Auditor General DePasquale to audit $10M grant given to DNC

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HARRISBURG, Pa. — Pennsylvania Auditor General Eugene DePasquale announced Thursday his intention to audit the $10 million state grant given to the Democratic National Committee to help fund last July’s national convention in Philadelphia.

Reports from the Philadelphia Inquirer and Daily News that there was a $4 million surplus of funds, $1 million of which went to pay for bonuses for staff members, led to Governor Tom Wolf and Senate Republicans calling for an audit earlier in the week.

“No matter what the use of state funds — whether for schools, for a state agency operation, or for support of a major national event that generate economic benefits — the public has a right to know that those funds were spent appropriately and lawfully,” DePasquale said.

At the audit’s central focus, is where did the $4 million extra from the $86 million budget to host the event come from: the grant money, which is funded by Pennsylvania taxes, or private donors?

He also wants to make sure those public and private funds were spent separately. If they are co-mingled, he says, an audit could view how the entire $86 million budget was spent.

It remains unclear if the state can get paid back part of the $10 million grant, if it is determined the money was illegally spent.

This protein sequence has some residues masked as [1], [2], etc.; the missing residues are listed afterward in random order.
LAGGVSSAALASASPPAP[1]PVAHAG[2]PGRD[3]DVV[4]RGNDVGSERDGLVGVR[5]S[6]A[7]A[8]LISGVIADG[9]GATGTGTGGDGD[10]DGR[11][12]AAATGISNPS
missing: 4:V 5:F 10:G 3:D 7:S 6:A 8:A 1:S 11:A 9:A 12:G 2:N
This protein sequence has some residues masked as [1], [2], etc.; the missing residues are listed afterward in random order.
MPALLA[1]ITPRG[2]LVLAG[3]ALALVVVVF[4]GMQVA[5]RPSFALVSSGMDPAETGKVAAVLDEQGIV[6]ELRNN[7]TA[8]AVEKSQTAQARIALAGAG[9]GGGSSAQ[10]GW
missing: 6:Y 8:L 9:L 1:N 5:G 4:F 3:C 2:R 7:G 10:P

“If there is a provision in the grant agreement that wasn’t followed, then we can make a recommendation to the state on how to recoup that funding,” DePasquale said.

Committee chairman and former Pennsylvania Governor Ed Rendell will cooperate fully with the audit, DePasquale said.

DePasquale, a Democrat, participated in July’s convention as a delegate. He said he would not let party affiliation interfere with the audit process.

State House Republicans are drafting a letter to Rendell and the host committee, asking them to payback the money given to staff members as bonuses.

House Republican spokesperson Stephen Miskin told FOX43 any extra money from the event should go back to Pennsylvania citizens.

“The General Assembly and the Governor was led to believe they needed this money. It was urgent. If there was leftover money, it should have been sent back to the taxpayers,” Miskin said.

DePasquale responded, saying if the bonus money was paid out from private funding sources, it may not matter what Republicans want.

“You can have a complete disagreement with how the bonuses are paid, and at the same time they may have been legal,” DePasquale said.